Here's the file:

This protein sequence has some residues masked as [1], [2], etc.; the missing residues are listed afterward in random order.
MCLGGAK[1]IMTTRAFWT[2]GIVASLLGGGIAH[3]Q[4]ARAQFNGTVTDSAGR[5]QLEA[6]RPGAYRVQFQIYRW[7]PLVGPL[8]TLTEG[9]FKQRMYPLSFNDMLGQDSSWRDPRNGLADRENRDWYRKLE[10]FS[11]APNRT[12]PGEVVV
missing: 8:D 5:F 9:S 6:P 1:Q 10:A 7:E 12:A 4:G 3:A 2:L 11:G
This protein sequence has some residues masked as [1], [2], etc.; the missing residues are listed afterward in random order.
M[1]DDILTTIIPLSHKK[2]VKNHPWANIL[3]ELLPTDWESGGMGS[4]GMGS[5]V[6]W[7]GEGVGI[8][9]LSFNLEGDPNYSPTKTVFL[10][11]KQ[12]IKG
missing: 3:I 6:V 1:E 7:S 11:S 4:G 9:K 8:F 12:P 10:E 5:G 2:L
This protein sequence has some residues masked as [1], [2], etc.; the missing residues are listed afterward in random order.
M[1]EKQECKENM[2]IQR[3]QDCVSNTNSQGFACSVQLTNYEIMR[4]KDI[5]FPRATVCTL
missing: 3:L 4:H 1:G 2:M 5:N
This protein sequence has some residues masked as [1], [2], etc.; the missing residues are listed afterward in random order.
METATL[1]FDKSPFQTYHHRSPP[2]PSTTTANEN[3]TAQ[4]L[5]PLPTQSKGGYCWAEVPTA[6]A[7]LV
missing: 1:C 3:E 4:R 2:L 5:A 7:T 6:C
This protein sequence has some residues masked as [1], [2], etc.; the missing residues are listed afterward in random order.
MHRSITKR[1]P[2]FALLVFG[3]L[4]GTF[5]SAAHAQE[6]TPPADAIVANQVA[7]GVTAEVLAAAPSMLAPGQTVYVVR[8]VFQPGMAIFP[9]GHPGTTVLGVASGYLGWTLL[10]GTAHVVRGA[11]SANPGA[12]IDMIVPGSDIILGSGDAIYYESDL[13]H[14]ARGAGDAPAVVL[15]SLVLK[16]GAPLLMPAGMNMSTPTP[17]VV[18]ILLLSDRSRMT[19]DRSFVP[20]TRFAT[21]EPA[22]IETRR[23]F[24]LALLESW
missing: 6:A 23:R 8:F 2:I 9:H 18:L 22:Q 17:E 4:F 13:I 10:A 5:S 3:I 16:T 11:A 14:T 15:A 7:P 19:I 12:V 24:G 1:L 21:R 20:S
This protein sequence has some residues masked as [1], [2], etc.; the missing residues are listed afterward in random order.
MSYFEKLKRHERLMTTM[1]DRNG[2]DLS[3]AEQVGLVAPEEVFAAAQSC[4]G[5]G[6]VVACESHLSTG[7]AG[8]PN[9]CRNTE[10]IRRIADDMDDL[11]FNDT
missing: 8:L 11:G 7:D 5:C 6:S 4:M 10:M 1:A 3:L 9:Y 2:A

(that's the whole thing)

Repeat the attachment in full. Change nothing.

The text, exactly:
This protein sequence has some residues masked as [1], [2], etc.; the missing residues are listed afterward in random order.
MCLGGAK[1]IMTTRAFWT[2]GIVASLLGGGIAH[3]Q[4]ARAQFNGTVTDSAGR[5]QLEA[6]RPGAYRVQFQIYRW[7]PLVGPL[8]TLTEG[9]FKQRMYPLSFNDMLGQDSSWRDPRNGLADRENRDWYRKLE[10]FS[11]APNRT[12]PGEVVV
missing: 8:D 5:F 9:S 6:P 1:Q 10:A 7:E 12:A 4:G 3:A 2:L 11:G
This protein sequence has some residues masked as [1], [2], etc.; the missing residues are listed afterward in random order.
M[1]DDILTTIIPLSHKK[2]VKNHPWANIL[3]ELLPTDWESGGMGS[4]GMGS[5]V[6]W[7]GEGVGI[8][9]LSFNLEGDPNYSPTKTVFL[10][11]KQ[12]IKG
missing: 3:I 6:V 1:E 7:S 11:S 4:G 9:K 8:F 12:P 10:E 5:G 2:L
This protein sequence has some residues masked as [1], [2], etc.; the missing residues are listed afterward in random order.
M[1]EKQECKENM[2]IQR[3]QDCVSNTNSQGFACSVQLTNYEIMR[4]KDI[5]FPRATVCTL
missing: 3:L 4:H 1:G 2:M 5:N
This protein sequence has some residues masked as [1], [2], etc.; the missing residues are listed afterward in random order.
METATL[1]FDKSPFQTYHHRSPP[2]PSTTTANEN[3]TAQ[4]L[5]PLPTQSKGGYCWAEVPTA[6]A[7]LV
missing: 1:C 3:E 4:R 2:L 5:A 7:T 6:C
This protein sequence has some residues masked as [1], [2], etc.; the missing residues are listed afterward in random order.
MHRSITKR[1]P[2]FALLVFG[3]L[4]GTF[5]SAAHAQE[6]TPPADAIVANQVA[7]GVTAEVLAAAPSMLAPGQTVYVVR[8]VFQPGMAIFP[9]GHPGTTVLGVASGYLGWTLL[10]GTAHVVRGA[11]SANPGA[12]IDMIVPGSDIILGSGDAIYYESDL[13]H[14]ARGAGDAPAVVL[15]SLVLK[16]GAPLLMPAGMNMSTPTP[17]VV[18]ILLLSDRSRMT[19]DRSFVP[20]TRFAT[21]EPA[22]IETRR[23]F[24]LALLESW
missing: 6:A 23:R 8:F 2:I 9:H 18:L 22:Q 17:E 4:F 13:I 10:A 5:S 3:I 16:T 11:A 14:T 15:A 7:P 19:I 12:V 24:G 1:L 21:R 20:S
This protein sequence has some residues masked as [1], [2], etc.; the missing residues are listed afterward in random order.
MSYFEKLKRHERLMTTM[1]DRNG[2]DLS[3]AEQVGLVAPEEVFAAAQSC[4]G[5]G[6]VVACESHLSTG[7]AG[8]PN[9]CRNTE[10]IRRIADDMDDL[11]FNDT
missing: 8:L 11:G 7:D 5:C 6:S 4:M 10:M 1:A 3:L 9:Y 2:A